Huntington Ingalls build us a Virginia-class nuclear fast-attack submarine.
Building a dozen of them would yield a price tag of $32.4 billion -- about what
Australia had braced itself to pay. But Japan's Soryu-class subs, upon which
Australia may base its new boats, cost only $540 million apiece to produce --
just 20% the cost of a new nuke boat. At 3,000 tons displacement, the Soryus are
about half the size of a Virginia-class sub -- so pound-for-pound, Australia's
still getting a good deal.
A good deal for U.S., too? Is
this something the U.S. should try to get in on? Over at the Pentagon, this is a
question that's being asked more and more often. As budgets come under pressure,
the prospect of replacing a few of our older nuke boats with modern
diesel-electrics that cost five times less has some appeal. This is especially
true among Navy strategists who argue diesel-electric boats aren't just cheaper
When equipped with an AIP
engine, diesel-electrics can outperform their nuclear cousins in stealthy
movement, are particularly hard to detect (and kill) in shallow coastal waters
(such as you'll find off the coasts of Korea, China, and Iran for example), and
with improvements in range, can now travel silently and underwater for weeks at
a time. The upshot for investors ?? Arguments like these make a lot of sense to
Navy tacticians. They make a lot of sense for taxpayers concerned over the
burgeoning size of the U.S. defense budget -- and they should make sense for
investors as well.
America hasn't built a new
diesel-electric submarine for its fleet in 55 years -- and a lot of things can
change over a half century. Over that time, America's Nuclear Navy has become
wedded to the idea that "nuclear is better," but globally, defense market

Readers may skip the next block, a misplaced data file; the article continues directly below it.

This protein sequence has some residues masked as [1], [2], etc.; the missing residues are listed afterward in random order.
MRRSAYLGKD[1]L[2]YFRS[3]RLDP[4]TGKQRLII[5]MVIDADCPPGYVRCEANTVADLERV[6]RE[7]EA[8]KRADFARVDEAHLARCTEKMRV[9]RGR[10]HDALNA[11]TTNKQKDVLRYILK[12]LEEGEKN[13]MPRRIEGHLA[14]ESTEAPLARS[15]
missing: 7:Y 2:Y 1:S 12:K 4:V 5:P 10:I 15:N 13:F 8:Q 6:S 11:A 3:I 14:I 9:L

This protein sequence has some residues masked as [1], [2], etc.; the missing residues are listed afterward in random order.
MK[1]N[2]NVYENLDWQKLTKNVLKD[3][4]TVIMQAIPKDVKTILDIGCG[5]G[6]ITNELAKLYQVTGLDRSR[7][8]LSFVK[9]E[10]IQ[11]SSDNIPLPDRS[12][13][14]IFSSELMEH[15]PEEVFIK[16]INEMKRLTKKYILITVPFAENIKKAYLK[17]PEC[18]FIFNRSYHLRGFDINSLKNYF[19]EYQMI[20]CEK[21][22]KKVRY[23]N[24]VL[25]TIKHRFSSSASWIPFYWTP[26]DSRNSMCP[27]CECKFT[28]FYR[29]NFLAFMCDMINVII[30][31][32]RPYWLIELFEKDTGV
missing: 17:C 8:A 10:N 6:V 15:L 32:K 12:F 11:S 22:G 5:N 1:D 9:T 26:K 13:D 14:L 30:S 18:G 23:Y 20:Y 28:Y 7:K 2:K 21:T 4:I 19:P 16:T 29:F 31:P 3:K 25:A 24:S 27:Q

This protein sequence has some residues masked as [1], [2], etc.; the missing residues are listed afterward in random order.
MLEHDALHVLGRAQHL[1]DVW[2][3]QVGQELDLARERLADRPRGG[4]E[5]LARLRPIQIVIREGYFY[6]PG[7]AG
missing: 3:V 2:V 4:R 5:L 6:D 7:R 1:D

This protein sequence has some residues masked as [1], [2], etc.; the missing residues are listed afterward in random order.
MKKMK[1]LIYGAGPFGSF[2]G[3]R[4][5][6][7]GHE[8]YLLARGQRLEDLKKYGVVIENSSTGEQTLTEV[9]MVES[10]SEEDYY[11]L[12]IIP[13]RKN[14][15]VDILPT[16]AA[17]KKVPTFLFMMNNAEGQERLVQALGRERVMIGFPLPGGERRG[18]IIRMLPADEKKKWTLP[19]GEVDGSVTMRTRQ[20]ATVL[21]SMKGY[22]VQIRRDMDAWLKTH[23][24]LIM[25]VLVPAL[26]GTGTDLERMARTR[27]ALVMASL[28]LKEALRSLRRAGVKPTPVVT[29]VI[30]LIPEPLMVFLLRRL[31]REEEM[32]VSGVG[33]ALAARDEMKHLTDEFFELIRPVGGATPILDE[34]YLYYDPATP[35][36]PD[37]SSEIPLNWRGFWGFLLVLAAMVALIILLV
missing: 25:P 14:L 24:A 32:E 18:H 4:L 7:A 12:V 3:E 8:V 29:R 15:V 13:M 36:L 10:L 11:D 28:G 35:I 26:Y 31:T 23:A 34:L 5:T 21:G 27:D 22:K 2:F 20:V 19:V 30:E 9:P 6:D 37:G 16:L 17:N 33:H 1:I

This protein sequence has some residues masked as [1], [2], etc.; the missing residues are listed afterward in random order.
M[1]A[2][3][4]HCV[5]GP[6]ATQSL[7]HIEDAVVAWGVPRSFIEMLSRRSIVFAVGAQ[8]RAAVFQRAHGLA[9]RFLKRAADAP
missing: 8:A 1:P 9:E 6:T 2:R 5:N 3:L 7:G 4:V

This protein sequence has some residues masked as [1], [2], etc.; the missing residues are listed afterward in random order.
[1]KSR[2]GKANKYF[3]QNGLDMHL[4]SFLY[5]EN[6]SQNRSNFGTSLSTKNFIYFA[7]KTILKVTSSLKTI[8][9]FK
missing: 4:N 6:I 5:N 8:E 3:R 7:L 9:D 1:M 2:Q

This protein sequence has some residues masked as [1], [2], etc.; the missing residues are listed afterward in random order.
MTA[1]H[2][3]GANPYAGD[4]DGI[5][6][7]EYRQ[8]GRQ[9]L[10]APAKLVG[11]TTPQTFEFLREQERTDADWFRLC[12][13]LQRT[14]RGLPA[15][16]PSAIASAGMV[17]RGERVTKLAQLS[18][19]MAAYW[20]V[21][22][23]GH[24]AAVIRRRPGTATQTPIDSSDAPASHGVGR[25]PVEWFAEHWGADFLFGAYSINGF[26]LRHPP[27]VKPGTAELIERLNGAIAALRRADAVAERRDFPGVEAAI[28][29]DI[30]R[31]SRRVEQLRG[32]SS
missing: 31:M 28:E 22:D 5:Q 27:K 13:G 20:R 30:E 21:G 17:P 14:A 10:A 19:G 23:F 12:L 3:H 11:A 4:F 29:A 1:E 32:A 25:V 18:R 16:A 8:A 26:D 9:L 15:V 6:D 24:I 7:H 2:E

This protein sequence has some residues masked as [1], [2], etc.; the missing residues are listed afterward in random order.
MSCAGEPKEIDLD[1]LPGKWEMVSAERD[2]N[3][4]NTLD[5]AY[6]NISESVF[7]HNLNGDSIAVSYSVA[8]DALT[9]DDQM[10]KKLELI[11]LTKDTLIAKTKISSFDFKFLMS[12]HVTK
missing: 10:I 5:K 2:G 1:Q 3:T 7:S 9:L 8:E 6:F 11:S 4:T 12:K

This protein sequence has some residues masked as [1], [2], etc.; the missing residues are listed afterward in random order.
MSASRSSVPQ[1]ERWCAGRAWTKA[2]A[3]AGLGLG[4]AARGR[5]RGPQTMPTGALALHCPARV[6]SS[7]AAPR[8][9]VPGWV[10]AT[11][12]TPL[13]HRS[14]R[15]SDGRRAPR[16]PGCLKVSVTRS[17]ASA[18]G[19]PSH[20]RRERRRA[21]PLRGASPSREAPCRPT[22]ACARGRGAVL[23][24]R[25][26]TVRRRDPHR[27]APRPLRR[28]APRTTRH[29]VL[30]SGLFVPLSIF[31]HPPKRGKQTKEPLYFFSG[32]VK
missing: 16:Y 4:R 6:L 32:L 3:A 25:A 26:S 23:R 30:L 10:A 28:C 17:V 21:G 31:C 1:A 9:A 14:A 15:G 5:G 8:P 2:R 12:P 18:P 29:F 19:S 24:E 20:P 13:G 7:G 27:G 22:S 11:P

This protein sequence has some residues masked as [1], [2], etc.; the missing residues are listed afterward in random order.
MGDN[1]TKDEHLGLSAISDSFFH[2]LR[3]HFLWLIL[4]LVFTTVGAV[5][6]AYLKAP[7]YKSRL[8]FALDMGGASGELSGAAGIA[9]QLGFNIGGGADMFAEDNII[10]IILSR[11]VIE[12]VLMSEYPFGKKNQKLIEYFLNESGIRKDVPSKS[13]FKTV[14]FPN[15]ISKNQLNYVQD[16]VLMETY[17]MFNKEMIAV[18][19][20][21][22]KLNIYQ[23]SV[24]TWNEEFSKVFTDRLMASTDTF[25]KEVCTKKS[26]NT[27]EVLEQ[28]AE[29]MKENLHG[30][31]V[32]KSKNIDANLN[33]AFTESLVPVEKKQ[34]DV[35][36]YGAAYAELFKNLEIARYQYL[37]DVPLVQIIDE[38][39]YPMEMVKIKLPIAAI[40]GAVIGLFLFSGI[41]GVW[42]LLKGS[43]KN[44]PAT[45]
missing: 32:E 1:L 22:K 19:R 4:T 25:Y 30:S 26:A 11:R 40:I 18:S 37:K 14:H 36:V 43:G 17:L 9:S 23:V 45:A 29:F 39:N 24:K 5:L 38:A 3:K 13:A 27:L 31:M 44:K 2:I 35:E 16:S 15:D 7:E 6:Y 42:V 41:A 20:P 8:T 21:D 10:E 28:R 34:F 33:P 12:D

analysts at AMI International say there's a market for about 300 new
diesel-electric submarines waiting to be built over the next 20 years -- 100 of
them in the Asian and Pacific markets alone.
At $540 million a pop, that's a
$162 billion opportunity. That's a lot of money for U.S. submakers General
Dynamics and Huntington Ingalls to be leaving on the table -- waiting to be
scooped up by companies like ThyssenKrupp, DCNS, and Mitsubishi Heavy, which do
And that's not even counting
the billions that could be earned building diesel-electrics for the U.S. Navy,
should it decide to walk back its commitment to nuclear. Once upon a time,
America was pretty good at building diesel-electric boats. For the sake of the
taxpayers, and for the sake of the shareholders of these companies, maybe we
should think about getting good at it again.
Life is simple, you’re either qualified or
From the beginning of Time, the
submariner has been known as an extraordinary specimen of human-kind. While God
created all things and everyone,
He created the Submariner to show His greatest effort in Creation.
This is the part of the creation story that was kept from the public by members
of the skimmer navy who committed it to the catalog of apocryphal texts.|
Now it has been brought into the light for all to know.